Please use this identifier to cite or link to this item: https://hdl.handle.net/1/2434
Title: TACTICS VR Stroke Telehealth Virtual Reality Training for Health Care Professionals Involved in Stroke Management at Telestroke Spoke Hospitals: Module Design and Implementation Study
Authors: Maltby, Steven;Garcia-Esperon, Carlos;Jackson, Kate;Butcher, Ken;Evans, James W ;O'Brien, William ;Dixon, Courtney;Russell, Skye;Wilson, Natalie;Kluge, Murielle G;Ryan, Annika;Paul, Christine L;Spratt, Neil J;Levi, Christopher R;Walker, Frederick Rohan
Affliation: Central Coast Local Health District
Gosford Hospital
Issue Date: 7-Dec-2023
Journal title: 11, e43416
Department: Neurology
Abstract: Stroke management in rural areas is more variable and there is less access to reperfusion therapies, when compared with metropolitan areas. Delays in treatment contribute to worse patient outcomes. To improve stroke management in rural areas, health districts are implementing telestroke networks. The New South Wales Telestroke Service provides neurologist-led telehealth to 23 rural spoke hospitals aiming to improve treatment delivery and patient outcomes. The training of clinical staff was identified as a critical aspect for the successful implementation of this service. Virtual reality (VR) training has not previously been used in this context. We sought to develop an evidence-based VR training module specifically tailored for stroke telehealth. During implementation, we aimed to assess the feasibility of workplace deployment and collected feedback from spoke hospital staff involved in stroke management on training acceptability and usability as well as perceived training impact. The TACTICS VR Stroke Telehealth application was developed with subject matter experts. During implementation, both quantitative and qualitative data were documented, including VR use and survey feedback. VR hardware was deployed to 23 rural hospitals, and use data were captured via automated Wi-Fi transfer. At 7 hospitals in a single local health district, staff using TACTICS VR were invited to complete surveys before and after training. TACTICS VR Stroke Telehealth was deployed to rural New South Wales hospitals starting on April 14, 2021. Through August 20, 2023, a total of 177 VR sessions were completed. Survey respondents (n=20) indicated a high level of acceptability, usability, and perceived training impact (eg, accuracy and knowledge transfer; mean scores 3.8-4.4; 5=strongly agree). Furthermore, respondents agreed that TACTICS VR increased confidence (13/18, 72%), improved understanding (16/18, 89%), and improved awareness (17/18, 94%) regarding stroke telehealth. A comparison of matched pre- and posttraining responses revealed that training improved the understanding of telehealth workflow practices (after training: mean 4.2, SD 0.6; before training: mean 3.2, SD 0.9; P<.001), knowledge on accessing stroke telehealth (mean 4.1, SD 0.6 vs mean 3.1, SD 1.0; P=.001), the awareness of stroke telehealth (mean 4.1, SD 0.6 vs mean 3.4, SD 0.9; P=.03), ability to optimally communicate with colleagues (mean 4.2, SD 0.6 vs mean 3.7, SD 0.9; P=.02), and ability to make improvements (mean 4.0, SD 0.6 vs mean 3.5, SD 0.9; P=.03). Remote training and deployment were feasible, and limited issues were identified, although uptake varied widely (0-66 sessions/site). TACTICS VR Stroke Telehealth is a new VR application specifically tailored for stroke telehealth workflow training at spoke hospitals. Training was considered acceptable, usable, and useful and had positive perceived training impacts in a real-world clinical implementation context. Additional work is required to optimize training uptake and integrate training into existing education pathways.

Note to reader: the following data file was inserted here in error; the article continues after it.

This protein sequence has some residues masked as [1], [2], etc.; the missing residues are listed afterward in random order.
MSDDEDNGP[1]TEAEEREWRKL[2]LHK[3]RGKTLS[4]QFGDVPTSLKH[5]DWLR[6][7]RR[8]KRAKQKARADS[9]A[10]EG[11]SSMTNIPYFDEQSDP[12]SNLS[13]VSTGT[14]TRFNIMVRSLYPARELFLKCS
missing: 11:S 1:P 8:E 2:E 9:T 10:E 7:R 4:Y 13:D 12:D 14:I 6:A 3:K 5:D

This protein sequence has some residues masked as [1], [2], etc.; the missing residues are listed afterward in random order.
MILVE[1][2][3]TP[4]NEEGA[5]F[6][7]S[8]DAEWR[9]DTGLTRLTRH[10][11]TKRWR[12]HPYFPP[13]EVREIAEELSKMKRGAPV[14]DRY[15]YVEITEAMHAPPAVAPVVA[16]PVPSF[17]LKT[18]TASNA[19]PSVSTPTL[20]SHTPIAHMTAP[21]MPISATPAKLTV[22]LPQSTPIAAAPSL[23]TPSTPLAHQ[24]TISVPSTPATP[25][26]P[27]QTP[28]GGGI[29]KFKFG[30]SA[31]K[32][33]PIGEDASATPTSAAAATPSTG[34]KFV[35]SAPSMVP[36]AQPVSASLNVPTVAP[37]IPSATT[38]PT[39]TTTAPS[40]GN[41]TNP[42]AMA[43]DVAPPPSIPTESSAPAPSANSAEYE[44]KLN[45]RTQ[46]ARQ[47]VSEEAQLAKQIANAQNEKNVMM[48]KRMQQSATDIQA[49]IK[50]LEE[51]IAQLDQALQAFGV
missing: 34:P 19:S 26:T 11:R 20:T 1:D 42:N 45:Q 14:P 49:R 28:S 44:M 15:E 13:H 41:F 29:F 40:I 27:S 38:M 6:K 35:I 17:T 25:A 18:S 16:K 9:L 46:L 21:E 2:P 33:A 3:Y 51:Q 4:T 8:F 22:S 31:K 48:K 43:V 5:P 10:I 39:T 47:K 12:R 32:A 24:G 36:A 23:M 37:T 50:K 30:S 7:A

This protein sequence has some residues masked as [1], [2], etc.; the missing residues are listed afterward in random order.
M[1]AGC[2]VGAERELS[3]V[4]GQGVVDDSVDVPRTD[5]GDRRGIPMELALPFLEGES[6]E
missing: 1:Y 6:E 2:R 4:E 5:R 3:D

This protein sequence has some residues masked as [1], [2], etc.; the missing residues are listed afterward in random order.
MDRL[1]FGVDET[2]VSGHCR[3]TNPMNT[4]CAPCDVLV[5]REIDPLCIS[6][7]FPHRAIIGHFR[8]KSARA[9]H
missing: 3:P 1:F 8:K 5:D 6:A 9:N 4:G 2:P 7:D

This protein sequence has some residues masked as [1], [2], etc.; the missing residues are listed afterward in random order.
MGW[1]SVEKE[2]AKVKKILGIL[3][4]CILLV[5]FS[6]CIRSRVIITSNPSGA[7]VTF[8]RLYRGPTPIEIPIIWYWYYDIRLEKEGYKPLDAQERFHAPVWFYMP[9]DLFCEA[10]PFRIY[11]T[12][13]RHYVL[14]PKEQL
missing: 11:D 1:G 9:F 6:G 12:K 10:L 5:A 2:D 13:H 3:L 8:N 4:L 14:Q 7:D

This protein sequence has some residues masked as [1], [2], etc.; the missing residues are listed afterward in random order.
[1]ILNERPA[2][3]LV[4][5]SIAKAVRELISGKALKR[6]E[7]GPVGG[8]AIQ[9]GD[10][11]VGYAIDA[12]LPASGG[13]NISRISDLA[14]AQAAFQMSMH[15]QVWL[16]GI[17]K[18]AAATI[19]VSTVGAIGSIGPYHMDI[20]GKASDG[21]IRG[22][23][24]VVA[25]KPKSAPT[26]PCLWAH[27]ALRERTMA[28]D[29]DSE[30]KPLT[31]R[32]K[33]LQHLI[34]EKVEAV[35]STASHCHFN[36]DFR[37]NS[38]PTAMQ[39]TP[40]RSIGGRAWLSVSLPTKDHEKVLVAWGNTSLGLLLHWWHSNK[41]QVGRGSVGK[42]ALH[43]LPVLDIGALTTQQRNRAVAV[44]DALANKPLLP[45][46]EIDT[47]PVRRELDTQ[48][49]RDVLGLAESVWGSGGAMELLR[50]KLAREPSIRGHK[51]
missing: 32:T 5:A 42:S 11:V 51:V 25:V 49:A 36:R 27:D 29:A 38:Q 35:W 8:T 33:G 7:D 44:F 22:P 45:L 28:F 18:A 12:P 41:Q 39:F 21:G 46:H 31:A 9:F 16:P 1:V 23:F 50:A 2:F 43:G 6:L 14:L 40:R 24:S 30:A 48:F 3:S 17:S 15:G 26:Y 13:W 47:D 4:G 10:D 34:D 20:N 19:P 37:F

URI: https://hdl.handle.net/1/2434
DOI: 10.2196/43416
Pubmed: https://pubmed.ncbi.nlm.nih.gov/38060297
ISSN: 2291-9279
Publicaton type: Journal Article
Keywords: Neurology
Stroke
Appears in Collections:Health Service Research

Show full item record

Page view(s)

22
checked on Feb 26, 2024

Google ScholarTM

Check

Altmetric


Items in DSpace are protected by copyright, with all rights reserved, unless otherwise indicated.